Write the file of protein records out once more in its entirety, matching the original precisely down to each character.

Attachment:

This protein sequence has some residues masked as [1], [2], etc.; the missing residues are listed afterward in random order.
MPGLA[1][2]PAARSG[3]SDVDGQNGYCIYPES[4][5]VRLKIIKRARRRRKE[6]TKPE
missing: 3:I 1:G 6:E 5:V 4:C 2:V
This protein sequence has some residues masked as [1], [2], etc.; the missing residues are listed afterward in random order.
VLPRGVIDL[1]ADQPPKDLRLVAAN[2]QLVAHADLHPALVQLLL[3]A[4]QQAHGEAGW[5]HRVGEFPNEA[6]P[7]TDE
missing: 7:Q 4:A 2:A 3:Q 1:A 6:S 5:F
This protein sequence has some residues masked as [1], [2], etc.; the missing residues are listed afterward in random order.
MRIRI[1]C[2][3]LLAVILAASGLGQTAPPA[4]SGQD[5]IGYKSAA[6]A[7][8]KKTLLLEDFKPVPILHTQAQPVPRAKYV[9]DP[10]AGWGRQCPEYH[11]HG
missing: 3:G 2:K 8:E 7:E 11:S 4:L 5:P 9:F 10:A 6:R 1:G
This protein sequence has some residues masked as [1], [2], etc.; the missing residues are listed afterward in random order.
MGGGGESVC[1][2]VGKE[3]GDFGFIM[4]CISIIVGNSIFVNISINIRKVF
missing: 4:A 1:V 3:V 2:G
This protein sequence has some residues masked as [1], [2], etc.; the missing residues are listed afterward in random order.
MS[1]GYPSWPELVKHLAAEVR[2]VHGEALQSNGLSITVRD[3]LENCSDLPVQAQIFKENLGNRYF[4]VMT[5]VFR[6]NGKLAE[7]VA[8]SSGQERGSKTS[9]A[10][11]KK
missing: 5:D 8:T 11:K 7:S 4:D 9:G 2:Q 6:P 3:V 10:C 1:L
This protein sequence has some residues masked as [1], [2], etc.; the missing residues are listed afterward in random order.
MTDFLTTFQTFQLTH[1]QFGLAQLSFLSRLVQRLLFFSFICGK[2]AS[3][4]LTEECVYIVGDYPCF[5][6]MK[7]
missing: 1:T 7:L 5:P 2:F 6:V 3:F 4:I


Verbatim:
This protein sequence has some residues masked as [1], [2], etc.; the missing residues are listed afterward in random order.
MPGLA[1][2]PAARSG[3]SDVDGQNGYCIYPES[4][5]VRLKIIKRARRRRKE[6]TKPE
missing: 3:I 1:G 6:E 5:V 4:C 2:V
This protein sequence has some residues masked as [1], [2], etc.; the missing residues are listed afterward in random order.
VLPRGVIDL[1]ADQPPKDLRLVAAN[2]QLVAHADLHPALVQLLL[3]A[4]QQAHGEAGW[5]HRVGEFPNEA[6]P[7]TDE
missing: 7:Q 4:A 2:A 3:Q 1:A 6:S 5:F
This protein sequence has some residues masked as [1], [2], etc.; the missing residues are listed afterward in random order.
MRIRI[1]C[2][3]LLAVILAASGLGQTAPPA[4]SGQD[5]IGYKSAA[6]A[7][8]KKTLLLEDFKPVPILHTQAQPVPRAKYV[9]DP[10]AGWGRQCPEYH[11]HG
missing: 3:G 2:K 8:E 7:E 11:S 4:L 5:P 9:F 10:A 6:R 1:G
This protein sequence has some residues masked as [1], [2], etc.; the missing residues are listed afterward in random order.
MGGGGESVC[1][2]VGKE[3]GDFGFIM[4]CISIIVGNSIFVNISINIRKVF
missing: 4:A 1:V 3:V 2:G
This protein sequence has some residues masked as [1], [2], etc.; the missing residues are listed afterward in random order.
MS[1]GYPSWPELVKHLAAEVR[2]VHGEALQSNGLSITVRD[3]LENCSDLPVQAQIFKENLGNRYF[4]VMT[5]VFR[6]NGKLAE[7]VA[8]SSGQERGSKTS[9]A[10][11]KK
missing: 5:D 8:T 11:K 7:S 4:D 9:G 2:Q 6:P 3:V 10:C 1:L
This protein sequence has some residues masked as [1], [2], etc.; the missing residues are listed afterward in random order.
MTDFLTTFQTFQLTH[1]QFGLAQLSFLSRLVQRLLFFSFICGK[2]AS[3][4]LTEECVYIVGDYPCF[5][6]MK[7]
missing: 1:T 7:L 5:P 2:F 6:V 3:F 4:I